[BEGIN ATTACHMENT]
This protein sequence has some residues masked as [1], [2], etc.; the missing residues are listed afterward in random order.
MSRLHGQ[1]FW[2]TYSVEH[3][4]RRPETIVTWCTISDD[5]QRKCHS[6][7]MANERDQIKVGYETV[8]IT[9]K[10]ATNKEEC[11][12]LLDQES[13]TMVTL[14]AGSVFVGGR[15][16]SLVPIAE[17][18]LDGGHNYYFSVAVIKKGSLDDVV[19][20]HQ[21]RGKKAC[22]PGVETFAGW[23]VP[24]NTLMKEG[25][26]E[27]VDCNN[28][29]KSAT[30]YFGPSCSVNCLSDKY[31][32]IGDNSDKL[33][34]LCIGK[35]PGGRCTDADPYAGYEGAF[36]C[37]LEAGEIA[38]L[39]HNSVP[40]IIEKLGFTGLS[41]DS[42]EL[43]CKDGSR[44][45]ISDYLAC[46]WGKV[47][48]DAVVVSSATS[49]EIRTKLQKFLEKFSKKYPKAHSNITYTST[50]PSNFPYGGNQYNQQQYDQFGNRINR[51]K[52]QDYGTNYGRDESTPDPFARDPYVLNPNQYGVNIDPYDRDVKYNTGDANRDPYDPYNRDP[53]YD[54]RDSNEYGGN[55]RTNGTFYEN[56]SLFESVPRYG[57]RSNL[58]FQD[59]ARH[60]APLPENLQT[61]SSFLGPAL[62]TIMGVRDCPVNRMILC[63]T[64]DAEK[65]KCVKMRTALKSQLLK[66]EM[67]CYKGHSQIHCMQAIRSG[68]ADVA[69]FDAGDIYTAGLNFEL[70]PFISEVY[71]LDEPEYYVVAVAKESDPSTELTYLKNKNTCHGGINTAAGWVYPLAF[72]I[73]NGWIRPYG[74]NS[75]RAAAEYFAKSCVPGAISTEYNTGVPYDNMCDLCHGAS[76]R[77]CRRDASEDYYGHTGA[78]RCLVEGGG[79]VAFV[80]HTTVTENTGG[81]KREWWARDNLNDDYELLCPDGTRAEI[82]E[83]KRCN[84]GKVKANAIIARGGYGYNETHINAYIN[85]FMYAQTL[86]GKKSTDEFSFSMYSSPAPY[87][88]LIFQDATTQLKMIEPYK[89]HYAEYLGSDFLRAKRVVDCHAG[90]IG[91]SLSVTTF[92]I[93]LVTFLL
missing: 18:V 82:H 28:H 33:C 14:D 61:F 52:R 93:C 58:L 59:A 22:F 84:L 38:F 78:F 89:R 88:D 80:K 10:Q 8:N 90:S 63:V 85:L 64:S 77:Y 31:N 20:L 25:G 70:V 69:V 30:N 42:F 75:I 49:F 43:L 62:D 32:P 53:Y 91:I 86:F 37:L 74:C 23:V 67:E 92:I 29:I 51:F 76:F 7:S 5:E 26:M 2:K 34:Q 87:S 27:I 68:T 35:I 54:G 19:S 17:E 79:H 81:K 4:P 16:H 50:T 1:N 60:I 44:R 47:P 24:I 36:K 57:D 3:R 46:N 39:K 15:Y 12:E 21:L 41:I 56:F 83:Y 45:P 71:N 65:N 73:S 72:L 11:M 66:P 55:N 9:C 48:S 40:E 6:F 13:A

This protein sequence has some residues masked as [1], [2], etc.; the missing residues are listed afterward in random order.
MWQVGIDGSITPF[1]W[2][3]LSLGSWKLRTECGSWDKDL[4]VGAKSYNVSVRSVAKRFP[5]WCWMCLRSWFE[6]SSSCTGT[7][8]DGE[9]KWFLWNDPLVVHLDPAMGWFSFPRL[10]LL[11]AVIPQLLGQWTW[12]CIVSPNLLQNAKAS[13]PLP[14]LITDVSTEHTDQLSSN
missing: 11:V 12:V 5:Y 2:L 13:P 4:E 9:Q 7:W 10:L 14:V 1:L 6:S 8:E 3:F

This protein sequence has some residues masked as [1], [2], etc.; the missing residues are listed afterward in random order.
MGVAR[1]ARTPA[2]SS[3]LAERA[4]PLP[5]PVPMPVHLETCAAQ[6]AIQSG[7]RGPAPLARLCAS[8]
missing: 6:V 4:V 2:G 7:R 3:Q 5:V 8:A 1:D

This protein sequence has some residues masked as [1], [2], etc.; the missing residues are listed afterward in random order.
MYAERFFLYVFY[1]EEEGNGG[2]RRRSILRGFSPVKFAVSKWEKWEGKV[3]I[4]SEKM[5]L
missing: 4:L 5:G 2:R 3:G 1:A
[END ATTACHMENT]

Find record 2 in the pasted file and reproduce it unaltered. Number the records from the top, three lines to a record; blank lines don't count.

This protein sequence has some residues masked as [1], [2], etc.; the missing residues are listed afterward in random order.
MWQVGIDGSITPF[1]W[2][3]LSLGSWKLRTECGSWDKDL[4]VGAKSYNVSVRSVAKRFP[5]WCWMCLRSWFE[6]SSSCTGT[7][8]DGE[9]KWFLWNDPLVVHLDPAMGWFSFPRL[10]LL[11]AVIPQLLGQWTW[12]CIVSPNLLQNAKAS[13]PLP[14]LITDVSTEHTDQLSSN
missing: 11:V 12:V 5:Y 2:L 13:P 4:E 9:Q 7:W 10:L 14:V 1:L 6:S 8:E 3:F